precession. Euler, D’Alembert and Clairaut studied this, but their analyses could only explain about half
of the observed precession. Being faithful to the scientific method, they examined their assumptions to
try to find ways to explain the other half of the precession. We’ll mention two of their efforts.
They considered the possibility that Newton’s inverse square law for gravity was not quite right,
and that for shorter astronomical distances, gravity was a little stronger than predicted. Perhaps the
force of gravity between two masses M and m, was not Mm 2 , where G is the gravitational constant.
Perhaps it was a little more than that, say Mm 2 + 4 , where g is another gravitational constant.
They also considered the possibility that the moon was somehow more massive than they
thought. Perhaps it even had two parts and was shaped like a dumbbell, with the nearer part always
hiding the more distant part from our view.
They could have tried to explain the phenomenon by finding a way to make the earth less
massive than they thought, perhaps by being hollow, but from the evidence that is currently available, it
seems that they did not consider this possibility.
Eventually, Clairaut found a way to improve the analysis by considering more terms in certain
series expansions, and he explained the other half of the precession. Like Haley, everyone involved
followed good scientific method. When the predictions didn’t fit the observations, they tried to improve
their theories and to refine their analysis until they could explain the discrepancies.
Simanek [Si] points us to a third place people might think they find a Hollow Earth theory in
Some books and websites say that Leonhard Euler proposed a simpler hollow
earth model. Some give details, but few provide a reference. One that does cites:
Euler, Leonhard; Letters of Euler on Natural Philosophy, Vol 2, Letter LVIII,
pp 202-203, 1835. However, that references his comments on an interesting
mathematical problem: "If you drilled a hole all the way through the earth, and
dropped a stone in the hole, what would happen?" It's a "thought experiment" and
someone may have misread Euler, supposing Euler really thought there was hole
all the way through the earth. Then others picked it up without checking sources.
Though Simanek apparently means Volume I, letters XLIX and L (and I think there may be
problems with his citation of Haley as well), he is accurate in his account of Euler’s Lettres à un
Princess d’Allemagne [E343] and in his warning against believing such things “without checking
What did Euler really say? In Letter XLIV, he gives us the illustration at the right that he calls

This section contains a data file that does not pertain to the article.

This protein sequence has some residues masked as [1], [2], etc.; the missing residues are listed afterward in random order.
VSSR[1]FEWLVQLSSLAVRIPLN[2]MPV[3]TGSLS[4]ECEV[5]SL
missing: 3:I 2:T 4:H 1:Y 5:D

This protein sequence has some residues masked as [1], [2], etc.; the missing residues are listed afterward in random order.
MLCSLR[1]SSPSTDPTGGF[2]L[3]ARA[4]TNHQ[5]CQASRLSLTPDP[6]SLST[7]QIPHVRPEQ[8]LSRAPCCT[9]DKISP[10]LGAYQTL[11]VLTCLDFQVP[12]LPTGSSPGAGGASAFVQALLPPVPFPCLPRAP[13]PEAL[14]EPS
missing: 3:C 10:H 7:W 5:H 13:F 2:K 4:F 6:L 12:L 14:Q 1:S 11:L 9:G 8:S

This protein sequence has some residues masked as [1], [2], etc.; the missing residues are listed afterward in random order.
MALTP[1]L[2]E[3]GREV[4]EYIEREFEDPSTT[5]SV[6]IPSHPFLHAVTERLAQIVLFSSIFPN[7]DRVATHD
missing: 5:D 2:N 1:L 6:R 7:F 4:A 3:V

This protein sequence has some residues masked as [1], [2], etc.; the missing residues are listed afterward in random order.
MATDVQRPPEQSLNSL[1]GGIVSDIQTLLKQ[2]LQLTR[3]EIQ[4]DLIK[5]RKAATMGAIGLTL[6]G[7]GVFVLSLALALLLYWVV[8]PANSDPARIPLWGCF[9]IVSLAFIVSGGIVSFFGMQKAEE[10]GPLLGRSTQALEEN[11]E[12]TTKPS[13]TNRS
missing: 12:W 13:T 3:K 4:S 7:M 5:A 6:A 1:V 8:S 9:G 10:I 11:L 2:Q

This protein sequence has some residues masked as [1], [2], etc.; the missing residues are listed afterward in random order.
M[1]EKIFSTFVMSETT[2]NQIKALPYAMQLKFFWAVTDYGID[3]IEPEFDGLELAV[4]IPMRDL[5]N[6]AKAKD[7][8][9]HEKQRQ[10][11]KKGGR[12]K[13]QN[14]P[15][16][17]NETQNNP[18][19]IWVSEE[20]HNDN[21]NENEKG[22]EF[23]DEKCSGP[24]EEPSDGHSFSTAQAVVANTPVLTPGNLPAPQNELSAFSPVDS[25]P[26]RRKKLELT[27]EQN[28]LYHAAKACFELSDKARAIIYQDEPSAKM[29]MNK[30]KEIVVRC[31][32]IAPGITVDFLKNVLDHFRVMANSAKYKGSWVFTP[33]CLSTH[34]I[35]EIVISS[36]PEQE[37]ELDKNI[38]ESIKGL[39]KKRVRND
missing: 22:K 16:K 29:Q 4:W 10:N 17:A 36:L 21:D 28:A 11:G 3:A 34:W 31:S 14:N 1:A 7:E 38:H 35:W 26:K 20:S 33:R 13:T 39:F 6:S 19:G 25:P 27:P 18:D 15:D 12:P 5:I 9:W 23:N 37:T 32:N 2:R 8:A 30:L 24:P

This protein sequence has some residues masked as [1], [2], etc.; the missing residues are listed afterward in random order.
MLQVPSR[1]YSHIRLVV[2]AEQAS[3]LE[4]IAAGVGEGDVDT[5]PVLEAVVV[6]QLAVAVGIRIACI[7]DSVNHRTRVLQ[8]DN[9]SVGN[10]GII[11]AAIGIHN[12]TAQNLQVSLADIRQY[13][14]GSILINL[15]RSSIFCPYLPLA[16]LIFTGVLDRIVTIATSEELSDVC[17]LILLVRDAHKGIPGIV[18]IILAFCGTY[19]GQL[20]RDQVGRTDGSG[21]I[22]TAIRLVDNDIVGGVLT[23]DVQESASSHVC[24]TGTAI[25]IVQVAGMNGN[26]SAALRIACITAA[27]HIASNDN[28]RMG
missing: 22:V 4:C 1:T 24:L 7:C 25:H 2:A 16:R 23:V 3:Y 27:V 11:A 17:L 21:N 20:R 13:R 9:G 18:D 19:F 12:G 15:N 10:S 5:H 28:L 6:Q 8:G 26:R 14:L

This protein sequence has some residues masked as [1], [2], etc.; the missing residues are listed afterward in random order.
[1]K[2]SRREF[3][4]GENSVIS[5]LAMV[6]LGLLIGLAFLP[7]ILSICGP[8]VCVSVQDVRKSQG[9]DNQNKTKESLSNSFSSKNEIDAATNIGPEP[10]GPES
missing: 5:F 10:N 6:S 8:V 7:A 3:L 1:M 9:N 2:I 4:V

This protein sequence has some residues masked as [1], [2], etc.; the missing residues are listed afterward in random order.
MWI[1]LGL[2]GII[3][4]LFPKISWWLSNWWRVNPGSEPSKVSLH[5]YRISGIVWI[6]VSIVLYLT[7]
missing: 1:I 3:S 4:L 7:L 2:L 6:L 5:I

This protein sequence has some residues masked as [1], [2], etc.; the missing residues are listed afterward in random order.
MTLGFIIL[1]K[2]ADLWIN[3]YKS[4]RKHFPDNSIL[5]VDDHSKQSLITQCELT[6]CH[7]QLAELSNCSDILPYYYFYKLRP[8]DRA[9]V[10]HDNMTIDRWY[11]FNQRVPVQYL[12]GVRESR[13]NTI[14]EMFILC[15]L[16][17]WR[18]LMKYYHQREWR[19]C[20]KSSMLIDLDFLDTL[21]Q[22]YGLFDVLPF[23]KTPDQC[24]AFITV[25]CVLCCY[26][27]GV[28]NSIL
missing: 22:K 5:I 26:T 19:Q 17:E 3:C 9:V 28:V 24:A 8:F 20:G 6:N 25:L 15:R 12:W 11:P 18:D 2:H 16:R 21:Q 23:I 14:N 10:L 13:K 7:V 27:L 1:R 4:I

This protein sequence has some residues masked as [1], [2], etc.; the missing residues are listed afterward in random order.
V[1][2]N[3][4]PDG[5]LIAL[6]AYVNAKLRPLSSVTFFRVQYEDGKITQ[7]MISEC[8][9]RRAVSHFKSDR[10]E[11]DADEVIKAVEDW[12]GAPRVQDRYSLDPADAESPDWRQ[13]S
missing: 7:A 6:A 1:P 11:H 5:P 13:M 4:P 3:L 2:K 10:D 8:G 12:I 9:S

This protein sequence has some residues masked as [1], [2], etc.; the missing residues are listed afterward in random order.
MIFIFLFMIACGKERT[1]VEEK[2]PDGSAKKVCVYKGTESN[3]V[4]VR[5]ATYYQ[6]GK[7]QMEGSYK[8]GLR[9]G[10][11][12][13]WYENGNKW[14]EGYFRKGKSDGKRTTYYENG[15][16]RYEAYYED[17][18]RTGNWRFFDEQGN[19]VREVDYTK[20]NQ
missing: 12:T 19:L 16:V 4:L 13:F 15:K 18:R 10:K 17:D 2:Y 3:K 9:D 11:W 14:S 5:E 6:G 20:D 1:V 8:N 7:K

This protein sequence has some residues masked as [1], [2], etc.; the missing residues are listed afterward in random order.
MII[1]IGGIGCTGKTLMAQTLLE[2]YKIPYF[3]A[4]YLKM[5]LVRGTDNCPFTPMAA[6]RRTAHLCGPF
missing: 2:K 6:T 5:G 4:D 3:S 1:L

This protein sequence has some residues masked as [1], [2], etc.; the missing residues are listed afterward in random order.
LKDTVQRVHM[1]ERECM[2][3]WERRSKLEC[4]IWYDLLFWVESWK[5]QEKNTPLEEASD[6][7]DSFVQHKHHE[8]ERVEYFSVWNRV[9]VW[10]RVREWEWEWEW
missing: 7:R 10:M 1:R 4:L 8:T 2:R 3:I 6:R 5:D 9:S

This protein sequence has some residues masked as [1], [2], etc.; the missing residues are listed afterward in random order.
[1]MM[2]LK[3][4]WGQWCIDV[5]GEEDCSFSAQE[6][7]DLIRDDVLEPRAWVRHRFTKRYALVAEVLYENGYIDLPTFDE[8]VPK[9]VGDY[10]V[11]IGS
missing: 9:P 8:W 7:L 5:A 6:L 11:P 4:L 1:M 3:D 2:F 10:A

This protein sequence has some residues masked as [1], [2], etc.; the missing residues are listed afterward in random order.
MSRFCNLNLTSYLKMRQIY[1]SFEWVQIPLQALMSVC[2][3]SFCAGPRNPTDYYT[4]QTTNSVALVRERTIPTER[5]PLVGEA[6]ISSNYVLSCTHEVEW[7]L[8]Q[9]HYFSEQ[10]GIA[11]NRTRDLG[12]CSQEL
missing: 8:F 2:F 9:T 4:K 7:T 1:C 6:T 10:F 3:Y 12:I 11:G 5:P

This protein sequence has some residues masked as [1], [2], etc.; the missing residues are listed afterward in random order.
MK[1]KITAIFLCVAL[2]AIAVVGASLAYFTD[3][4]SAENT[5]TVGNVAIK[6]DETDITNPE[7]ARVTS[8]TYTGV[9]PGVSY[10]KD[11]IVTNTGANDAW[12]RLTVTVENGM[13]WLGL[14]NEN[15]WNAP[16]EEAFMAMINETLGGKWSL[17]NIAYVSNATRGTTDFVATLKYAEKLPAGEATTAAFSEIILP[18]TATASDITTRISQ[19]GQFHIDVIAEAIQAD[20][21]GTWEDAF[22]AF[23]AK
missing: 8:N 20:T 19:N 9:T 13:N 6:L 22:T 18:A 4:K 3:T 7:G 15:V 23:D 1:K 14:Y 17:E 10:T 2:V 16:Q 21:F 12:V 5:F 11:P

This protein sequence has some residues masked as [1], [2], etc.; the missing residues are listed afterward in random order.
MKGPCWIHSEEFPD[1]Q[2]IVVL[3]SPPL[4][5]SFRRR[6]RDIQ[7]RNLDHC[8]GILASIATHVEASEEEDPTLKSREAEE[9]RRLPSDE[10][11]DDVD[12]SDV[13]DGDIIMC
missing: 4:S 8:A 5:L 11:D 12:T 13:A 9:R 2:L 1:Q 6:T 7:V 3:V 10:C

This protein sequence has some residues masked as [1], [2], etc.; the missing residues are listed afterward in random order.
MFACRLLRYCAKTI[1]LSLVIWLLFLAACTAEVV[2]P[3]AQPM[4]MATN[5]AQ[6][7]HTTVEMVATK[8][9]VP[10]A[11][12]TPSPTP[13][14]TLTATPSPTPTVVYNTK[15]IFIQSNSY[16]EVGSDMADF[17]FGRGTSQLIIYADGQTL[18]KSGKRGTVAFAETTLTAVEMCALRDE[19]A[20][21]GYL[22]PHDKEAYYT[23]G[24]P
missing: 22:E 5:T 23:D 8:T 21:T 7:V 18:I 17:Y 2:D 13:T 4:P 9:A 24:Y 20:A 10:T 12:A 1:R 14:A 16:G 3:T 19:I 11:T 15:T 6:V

“Fig. 30.”1 Here, he explains that the direction “down” changes at different locations on the earth. At
one point, it may be in the direction aA, another bB, etc., but always, “down”
means “towards the center of the earth,” marked O. He writes:
“In fact, were you to dig a hole in the earth, at whatever place,
and to continue your labour incessantly, digging always downward and
downward perpendicularly, you would at length reach the centre of the
earth. … It is true, such a project could never be executed, as it would
be necessary to dig to the depth of 3956 English miles; but there is no
harm in supposing it, in order to discover what would be the result.
Having explained what “down” means at the surface of the earth, he invites us into his
hypothetical hole to see what “down” means inside the earth. He gives us “Fig. 31,” with his hole clear
through the earth from A to its antipode at B. He explains that, whether one falls from point A, B, E or
F, one would always fall towards the center of the earth, that is, towards point O.
Euler continues his discussion in Letter L, writing:
“Let us now return to the aperture made in the earth through its
centre; it is clear, that a body at the very centre must entirely lose its
gravity, as it could no longer move in any direction, all those of gravity
tending continually toward the centre of the earth. …
“Having travelled, in idea, to the centre of the earth, let us return
to its surface, and ascend to the summit of the loftiest mountains.”
Thus it is clear that Euler is, indeed, doing a thought experiment. There
is no real hole to the center of the earth, and he isn’t even considering a hollow earth, just one with a
hole in it.
We conclude that Euler did not propose a theory that the earth is hollow.
This column has relied rather too heavily on web resources, so some readers might think that the
pseudo-scientific ideas set forth here circulate only because of the Internet. This is not the case, as the
remarkable bibliography [Fr] that Ruth Freitag prepared for the Library of Congress demonstrates.
Among over sixty books and articles on her list, there are five from the 1820’s that endorse the Hollow
Earth theory. The list further suggests that the theory enjoyed resurgences in the 1880’s and again in the
1930’s. The Internet did not create these theories. It only makes them easier to find.
In Euler’s time, it was difficult to include figures in the text of a book, so usually all the illustrations were gathered together
and printed on just a few sheets, which were bound in the back of the book. The lines in the lower right of this illustration are
part of a different figure, one about the anatomy of the eye, not part of his figure of the earth.